Good morning bookworms!
Top 5 Tuesday is on hiatus this month, but I wanted to do something special for Pride month. So, today’s list (of slightly more than 5 books) is my fave m/m relationship books. This list may include bisexual and pansexual characters, but will focus if they are in a m/m relationship. Warning now: the last two are VERY HEAVY books and will not be for everyone.
Top 5 Tuesday is hosted by the super lovely Shanah over at the Bionic Bookworm. You can visit her here, and join in for Top 5 Tuesday when Shanah is back!
Carry On – Rainbow Rowell
Ahhhhhh… if this book isn’t perfection, then I don’t know what is. Seriously, when I’m in a big reading slump or I just need one of my favourites, this is the book I go looking for.
Carry On is witty and funny and the characters are an adorable hot mess, and it has some of the best lines ever. It’s a soft romance, and I am a SnowBaz stan. For a book that started out as a parody of HP, and was only going to be used for this purpose in Fangirl, it has come a VERY long way. (And we look forward to it going even further.)
If you haven’t read Carry On, then I’m not entirely sure what you’re waiting for? (Watford won’t send you a gilded invitation.) So, board the train and get going.
Carry On features an enemies to lovers, unrequited love, m/m relationship.
Date Me, Bryson Keller – Kevin van Whye
Yes, this amazing book that I have been quietly screaming about since April will FINALLY be out on 2 July. And trust me when I say, you need this in your life. My review for this will hit the blog on Sunday, but in the meantime, I’ll give you a synopsis.
Kai is one of the quiet kids at school. At a start of year party, Bryson Keller, soccer star and all-round nice guy, agrees to a bet where he will date the first person to ask him each Monday morning, until that Friday afternoon. But one particular Monday morning the bet causes Kai to be covered in coffee and late to class, giving him detention. When he’s paired with Bryson in drama he’s so annoyed with him that Kai asks him out to make him say no. But he doesn’t…
Date Me, Bryson Keller features a “fake dating” m/m relationship, and is written by an #ownvoices author.
Heartstopper – Alice Oseman
Honestly, Nick and Charlie are like the most adorable things ever. If I could adopt them 12 times over I would. And Heartstopper is just one of the most wholesome stories I’ve ever read. (And by wholesome I mean it tackles some very serious topics in a gentle way without being condescending. Trigger warnings below.)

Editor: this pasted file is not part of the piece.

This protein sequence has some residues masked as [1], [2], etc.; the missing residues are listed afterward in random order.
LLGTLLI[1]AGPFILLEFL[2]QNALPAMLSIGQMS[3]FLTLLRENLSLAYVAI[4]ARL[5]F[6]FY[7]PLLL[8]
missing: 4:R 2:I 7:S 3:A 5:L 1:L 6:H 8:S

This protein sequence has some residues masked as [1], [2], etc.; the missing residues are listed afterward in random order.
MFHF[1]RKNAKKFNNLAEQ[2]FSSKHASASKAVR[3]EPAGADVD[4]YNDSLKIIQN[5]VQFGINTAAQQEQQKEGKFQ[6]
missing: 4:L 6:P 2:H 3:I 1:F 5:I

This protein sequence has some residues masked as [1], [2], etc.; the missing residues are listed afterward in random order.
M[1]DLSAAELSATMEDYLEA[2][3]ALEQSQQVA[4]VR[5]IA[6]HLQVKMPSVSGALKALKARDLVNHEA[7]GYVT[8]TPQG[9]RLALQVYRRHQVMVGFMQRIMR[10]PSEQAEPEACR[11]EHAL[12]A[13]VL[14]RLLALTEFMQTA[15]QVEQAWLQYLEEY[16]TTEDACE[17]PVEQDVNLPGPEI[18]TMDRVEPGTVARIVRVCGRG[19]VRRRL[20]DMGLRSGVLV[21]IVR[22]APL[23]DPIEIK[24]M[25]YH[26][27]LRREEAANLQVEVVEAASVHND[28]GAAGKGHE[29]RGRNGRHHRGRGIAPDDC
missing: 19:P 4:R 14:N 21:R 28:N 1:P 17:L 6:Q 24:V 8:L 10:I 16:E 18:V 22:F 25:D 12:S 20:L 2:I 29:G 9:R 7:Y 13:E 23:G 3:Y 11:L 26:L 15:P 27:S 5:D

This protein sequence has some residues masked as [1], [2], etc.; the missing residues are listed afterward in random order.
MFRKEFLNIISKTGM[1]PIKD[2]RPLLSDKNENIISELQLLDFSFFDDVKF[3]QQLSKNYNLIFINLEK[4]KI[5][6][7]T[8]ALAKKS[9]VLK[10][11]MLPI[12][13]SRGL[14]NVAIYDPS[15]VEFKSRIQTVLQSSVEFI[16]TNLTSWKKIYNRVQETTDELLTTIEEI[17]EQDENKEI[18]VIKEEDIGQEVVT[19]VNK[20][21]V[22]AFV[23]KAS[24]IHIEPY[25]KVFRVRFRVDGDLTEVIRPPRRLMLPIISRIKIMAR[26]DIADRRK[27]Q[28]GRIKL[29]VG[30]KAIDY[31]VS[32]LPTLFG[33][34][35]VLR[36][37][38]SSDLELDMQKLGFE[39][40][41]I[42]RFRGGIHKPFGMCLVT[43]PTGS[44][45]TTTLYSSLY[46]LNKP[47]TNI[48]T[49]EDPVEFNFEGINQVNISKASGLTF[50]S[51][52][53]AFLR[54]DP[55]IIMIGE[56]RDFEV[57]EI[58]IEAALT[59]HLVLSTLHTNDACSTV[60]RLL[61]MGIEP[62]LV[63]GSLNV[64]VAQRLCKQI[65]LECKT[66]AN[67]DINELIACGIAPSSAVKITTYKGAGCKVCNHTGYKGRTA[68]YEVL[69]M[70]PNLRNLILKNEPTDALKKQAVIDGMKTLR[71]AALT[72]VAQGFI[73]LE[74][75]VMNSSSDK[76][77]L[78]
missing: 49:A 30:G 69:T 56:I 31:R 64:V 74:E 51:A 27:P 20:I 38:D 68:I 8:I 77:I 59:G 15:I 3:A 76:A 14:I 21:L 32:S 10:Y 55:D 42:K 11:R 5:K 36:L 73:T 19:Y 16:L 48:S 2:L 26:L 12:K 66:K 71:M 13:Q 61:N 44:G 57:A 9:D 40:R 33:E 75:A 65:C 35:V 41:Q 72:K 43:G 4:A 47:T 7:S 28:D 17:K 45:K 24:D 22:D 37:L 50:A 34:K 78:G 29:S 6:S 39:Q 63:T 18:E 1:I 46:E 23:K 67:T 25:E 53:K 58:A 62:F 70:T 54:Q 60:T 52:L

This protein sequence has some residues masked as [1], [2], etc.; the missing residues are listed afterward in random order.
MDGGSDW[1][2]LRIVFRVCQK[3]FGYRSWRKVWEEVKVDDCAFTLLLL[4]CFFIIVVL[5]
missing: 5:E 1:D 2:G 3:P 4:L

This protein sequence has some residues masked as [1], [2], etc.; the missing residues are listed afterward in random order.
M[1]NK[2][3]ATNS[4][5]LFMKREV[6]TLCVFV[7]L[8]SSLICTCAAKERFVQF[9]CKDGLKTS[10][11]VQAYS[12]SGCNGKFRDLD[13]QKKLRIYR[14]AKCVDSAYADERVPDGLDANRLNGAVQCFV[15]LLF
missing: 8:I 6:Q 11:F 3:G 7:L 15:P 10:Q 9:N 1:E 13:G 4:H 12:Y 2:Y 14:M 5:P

Charlie Spring and Nick Nelson attend the same school. They’re paired together in homeroom as part of a buddy system, and become friends. Then teammates. Then best friends. Then… maybe more?
Heartstopper features a m/m relationship (friends to lovers, unrequited love), a f/f relationship and a m/f relationship with a trans woman, but also covers topics such as abuse, bullying and harassment, eating disorders and being closeted. Oseman is a queer #ownvoices author.
Simon vs the Homo Sapiens Agenda – Becky Albertalli
Simon Spier is the same level of adorableness as Nick and Charlie. Which on a scale of 1 to 10 is “woodland animals wearing bonnets at a tea party, sitting on toadstool chairs and drinking from miniature versions of your grandmother’s good china”. Let’s be honest, it’s about a 23.
Simon is in high school and he’s gay. But he hasn’t told anyone. On the school’s anonymous message board he sees a post that he’s drawn to, and he responds. This starts a correspondence with someone named Blue, and soon Simon has fallen in love. But then the unthinkable happens, and Simon is blackmailed and then outed, crushing his hopes of figuring out who Blue is.
The movie of this (Love, Simon on Netflix) is great, and while I ADORE the scene with Simon and his dad (seriously I need a box of tissues just for this), the book has so many more secret, tender moments between Blue and Simon and their relationship is a bit different. Either way, you should definitely do both.
Simon vs the Homo Sapiens Agenda features a secret m/m relationship, but also covers topics such as being closeted, coming out, being outed against your will and blackmail.
Check Please – Ngozi Ukazu
If you think Heartstopper is adorable, just wait until you read this gorgeous book. Seriously, Check Please is one of the sweetest books I have ever read. And, it’s only two volumes long, so it will hardly take you any time!
Eric Bittle, or Bitty, is a figure skating, pie baking, vlog making college student (who I would adopt in a heartbeat). He’s playing his first year of ice hockey for Samwell University, and he might be a little in over his head. Enter Jack, team captain, silent type, and all around gorgeous guy, to help Bitty learn the ropes on and off the ice.
Check Please features a friends to lovers m/m relationship. Ukazu is a BIPOC author.
The Gentleman’s Guide to Vice and Virtue – Mackenzi Lee
Gentleman’s Guide is a lot of things, including a historical fiction story filled with action scenes, pirates, kidnapping, a journey across half of Europe with elements of magical realism. But for me it’s about Monty and Percy’s relationship where they pretend that the other isn’t in love with them for about 450 pages and then realise they’ve probably been dating for the past 4 years. Seriously. If you’re after a slow burn friends to lovers book, this is the one you have been waiting for.